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In many ways, 18-year-old Idaho native, Hank Cazier, is like any other teenager you've met. He loves chocolate, pop music, and playing games with his family. He has lofty dreams of modeling for a major clothing company one day. But one thing that sets him apart may also jeopardize his future is his recent battle against a brain tumor.

Cazier was diagnosed in 2015. When he had surgery to remove the tumor, he received trauma to his brain and lost some of his motor functionality. He's been in physical, occupational, and speech therapy ever since. The experience impacted Cazier's confidence and self-esteem, so he's been looking for a way to build himself back up again.

"I wanted to do something that helped me look forward to the future," he says.

Enter Make-A-Wish, a nonprofit organization that grants wishes for children battling critical illnesses, providing them a chance to make the impossible possible. The organization partnered with Macy's to raise awareness and help make those wishes a reality. The hope is that the "wish effect" will improve their quality of life and empower them with the strength they need to overcome these illnesses and look towards the future. That was a particularly big deal for Cazier, who had been feeling like so many of his wishes weren't going to be possible because of his critical illness.

"In the beginning, it was hard to accept that it would be improbable for me to accomplish my previous goals because my illness took away so many of my physical abilities," says Cazier. His wish of becoming a model also seemed out of reach.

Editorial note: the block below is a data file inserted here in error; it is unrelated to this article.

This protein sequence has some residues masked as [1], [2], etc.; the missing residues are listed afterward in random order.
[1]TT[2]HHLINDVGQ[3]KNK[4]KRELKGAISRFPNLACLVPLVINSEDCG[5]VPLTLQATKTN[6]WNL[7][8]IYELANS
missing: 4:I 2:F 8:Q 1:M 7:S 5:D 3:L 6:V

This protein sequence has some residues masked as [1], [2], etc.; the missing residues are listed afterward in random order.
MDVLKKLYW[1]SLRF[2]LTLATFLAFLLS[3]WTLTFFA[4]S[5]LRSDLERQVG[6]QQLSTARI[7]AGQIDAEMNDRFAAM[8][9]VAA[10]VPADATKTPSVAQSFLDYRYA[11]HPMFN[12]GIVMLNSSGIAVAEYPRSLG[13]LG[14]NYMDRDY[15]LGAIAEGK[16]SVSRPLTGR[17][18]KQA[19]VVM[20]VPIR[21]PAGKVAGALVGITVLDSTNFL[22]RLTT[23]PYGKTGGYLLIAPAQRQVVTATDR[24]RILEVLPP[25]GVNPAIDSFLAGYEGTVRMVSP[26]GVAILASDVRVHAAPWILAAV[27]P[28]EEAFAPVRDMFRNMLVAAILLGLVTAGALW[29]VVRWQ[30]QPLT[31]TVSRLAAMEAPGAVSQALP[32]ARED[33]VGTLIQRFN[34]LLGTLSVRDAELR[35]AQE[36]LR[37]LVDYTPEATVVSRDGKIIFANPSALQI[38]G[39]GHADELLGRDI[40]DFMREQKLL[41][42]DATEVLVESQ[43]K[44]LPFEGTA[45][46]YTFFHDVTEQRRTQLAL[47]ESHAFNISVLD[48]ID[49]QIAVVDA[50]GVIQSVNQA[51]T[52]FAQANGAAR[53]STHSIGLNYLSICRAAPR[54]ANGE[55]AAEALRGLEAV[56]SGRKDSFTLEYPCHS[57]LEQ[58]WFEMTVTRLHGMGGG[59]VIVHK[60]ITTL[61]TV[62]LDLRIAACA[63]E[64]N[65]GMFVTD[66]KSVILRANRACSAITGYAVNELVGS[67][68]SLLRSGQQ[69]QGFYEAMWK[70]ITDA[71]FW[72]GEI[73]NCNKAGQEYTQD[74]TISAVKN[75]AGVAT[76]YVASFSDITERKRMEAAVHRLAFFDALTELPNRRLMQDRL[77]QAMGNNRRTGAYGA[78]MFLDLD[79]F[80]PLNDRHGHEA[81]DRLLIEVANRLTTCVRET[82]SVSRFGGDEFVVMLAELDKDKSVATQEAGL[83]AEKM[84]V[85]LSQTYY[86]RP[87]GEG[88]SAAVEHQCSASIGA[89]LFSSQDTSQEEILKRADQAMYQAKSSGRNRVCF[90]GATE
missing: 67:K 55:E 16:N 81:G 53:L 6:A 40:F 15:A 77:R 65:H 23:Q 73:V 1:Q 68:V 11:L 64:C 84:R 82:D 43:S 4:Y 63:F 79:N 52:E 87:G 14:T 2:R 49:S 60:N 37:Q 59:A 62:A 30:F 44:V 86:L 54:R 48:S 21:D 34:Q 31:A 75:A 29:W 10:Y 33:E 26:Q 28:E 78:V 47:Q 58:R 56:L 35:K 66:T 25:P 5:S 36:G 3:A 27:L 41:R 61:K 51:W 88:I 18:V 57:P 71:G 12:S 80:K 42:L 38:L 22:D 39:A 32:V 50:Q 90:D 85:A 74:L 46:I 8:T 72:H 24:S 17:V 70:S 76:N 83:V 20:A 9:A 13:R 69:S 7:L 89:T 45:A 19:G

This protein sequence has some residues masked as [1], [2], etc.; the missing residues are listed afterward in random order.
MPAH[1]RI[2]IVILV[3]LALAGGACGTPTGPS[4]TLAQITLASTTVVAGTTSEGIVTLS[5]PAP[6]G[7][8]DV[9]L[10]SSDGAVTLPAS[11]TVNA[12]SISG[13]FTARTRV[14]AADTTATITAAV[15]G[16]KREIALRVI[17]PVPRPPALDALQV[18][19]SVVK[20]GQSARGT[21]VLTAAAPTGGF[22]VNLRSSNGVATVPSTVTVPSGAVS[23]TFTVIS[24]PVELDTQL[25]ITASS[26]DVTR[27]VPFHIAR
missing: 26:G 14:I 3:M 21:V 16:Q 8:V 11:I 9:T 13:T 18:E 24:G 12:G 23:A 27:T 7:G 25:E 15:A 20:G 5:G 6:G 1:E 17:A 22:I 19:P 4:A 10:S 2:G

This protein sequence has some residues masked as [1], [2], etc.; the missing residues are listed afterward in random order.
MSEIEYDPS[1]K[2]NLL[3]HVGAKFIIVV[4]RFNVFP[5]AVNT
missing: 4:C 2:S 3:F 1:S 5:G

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Make-A-Wish can't fulfill children's wishes without the generosity of donors and partners like Macy's. In fact, since 2003, Macy's has given more than $122 million to Make-A-Wish and impacted the lives of more than 2.9 million people.

Cazier's wish experience was beyond what he could've imagined, and it filled him with so much joy and confidence. "It is like waking up and discovering that you have super powers. It feels amazing!" he exclaims.

One of the best parts about the day for him was the kindness everyone who helped make it happen showed him.

"The employees of Macy's and Make-A-Wish made me feel welcome, warm, and cared for," he says. "I am truly grateful that even though they were busy doing their jobs, they were able to show kindness and compassion towards me in all of the little details."

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Overall, Cazier feels he grew a lot during his modeling wish and is now emboldened to work towards a better quality of life. "I want to acquire skills that help me continue to improve in these circumstances," he says.

You can change the lives of more kids like Cazier just by writing a letter to Santa and dropping it in the big red letterbox at Macy's (you can also write and submit one online). For every letter received before Dec. 24, 2019, Macy's will donate $1 to Make-A-Wish, up to $1 million. By writing a letter to Santa, you can help a child replace fear with confidence, sadness with joy, and anxiety with hope.